Gear reducers

Both induction motors and servo motors by design produce a high level of RPM output but low torque. A gearbox typically will reduce the speed of the output while proportionally increasing the torque so higher/heavier loads can be moved. Servo Motors will often take advantage of gearboxes to reduce inertia mismatch between the size of the motor and the load for smooth transitions between motion profile steps. Induction motors have a set speed based on the number of electrical poles and the frequency of the AC current being supplied so a gearbox is normally required to achieve the desired speed of the application.  

Right angle gearmotor

A right angle gearmotor takes the mechanical energy created by the motor and transmits it 90 degrees via the gear reducer. This is a very common configuration because it allows the motor and gear reducer footprint to align well with the profile of the machine, shown in the image on the next page. Worm gearing, the most prevalent form of gearing when constructing a right-angle gearbox, allows for self-locking gearboxes based on gear design and ratio. That feature is often desirable when systems are required to stop and resist motion if there is no power to the gearmotor, however this comes at a cost to efficiency, generally meaning a larger motor is required for the same output torque versus alternative gearing designs.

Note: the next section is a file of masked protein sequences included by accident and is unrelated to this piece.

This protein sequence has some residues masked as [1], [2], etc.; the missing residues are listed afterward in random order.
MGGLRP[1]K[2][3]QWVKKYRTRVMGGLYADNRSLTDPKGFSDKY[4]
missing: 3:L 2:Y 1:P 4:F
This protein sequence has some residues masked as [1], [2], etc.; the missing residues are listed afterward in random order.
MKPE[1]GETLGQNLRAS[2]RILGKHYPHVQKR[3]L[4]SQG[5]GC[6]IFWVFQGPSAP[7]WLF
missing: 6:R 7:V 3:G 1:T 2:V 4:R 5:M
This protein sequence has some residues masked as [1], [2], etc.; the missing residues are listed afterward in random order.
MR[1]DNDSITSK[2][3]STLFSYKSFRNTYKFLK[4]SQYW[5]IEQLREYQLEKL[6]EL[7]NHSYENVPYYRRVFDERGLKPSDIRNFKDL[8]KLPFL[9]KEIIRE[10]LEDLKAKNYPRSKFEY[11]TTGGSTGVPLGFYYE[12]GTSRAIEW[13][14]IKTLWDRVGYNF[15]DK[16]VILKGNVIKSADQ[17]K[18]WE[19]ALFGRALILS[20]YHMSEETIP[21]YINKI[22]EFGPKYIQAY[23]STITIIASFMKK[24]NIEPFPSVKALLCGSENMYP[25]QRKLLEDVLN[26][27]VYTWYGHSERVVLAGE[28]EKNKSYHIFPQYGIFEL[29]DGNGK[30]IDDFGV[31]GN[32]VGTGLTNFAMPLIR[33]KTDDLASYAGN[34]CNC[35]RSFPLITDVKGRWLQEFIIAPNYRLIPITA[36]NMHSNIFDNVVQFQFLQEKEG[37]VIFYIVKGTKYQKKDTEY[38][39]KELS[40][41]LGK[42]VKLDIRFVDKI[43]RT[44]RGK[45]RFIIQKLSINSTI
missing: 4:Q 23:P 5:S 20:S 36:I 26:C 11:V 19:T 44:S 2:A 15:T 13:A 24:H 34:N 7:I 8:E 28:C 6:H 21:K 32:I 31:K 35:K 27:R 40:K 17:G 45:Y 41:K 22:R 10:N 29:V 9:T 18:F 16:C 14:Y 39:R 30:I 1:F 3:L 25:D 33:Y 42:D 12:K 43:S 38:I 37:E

Inline/parallel shaft gearmotor

In the inline/parallel shaft configuration, the output shaft from the gearbox is parallel to the motor shaft. A unique washdown product in this category is Bison’s SANIMotor, which combines both the motor and gearing in one stainless steel shell. Unlike the drum motor, the shell does not rotate, but instead uses an inline output shaft to transmit power. The SANIMotor has two major benefits: the gearing and motor are combined into one unit, which reduces cost; and it reduces the number of areas in which food, waste, and bacteria can accumulate. Inline gearing is commonly more efficient and cost effective than right-angle gearing, but it does now allow for the same mounting flexibility/footprint as right angle gearing to reduce the machine profile.

Washdown motors in action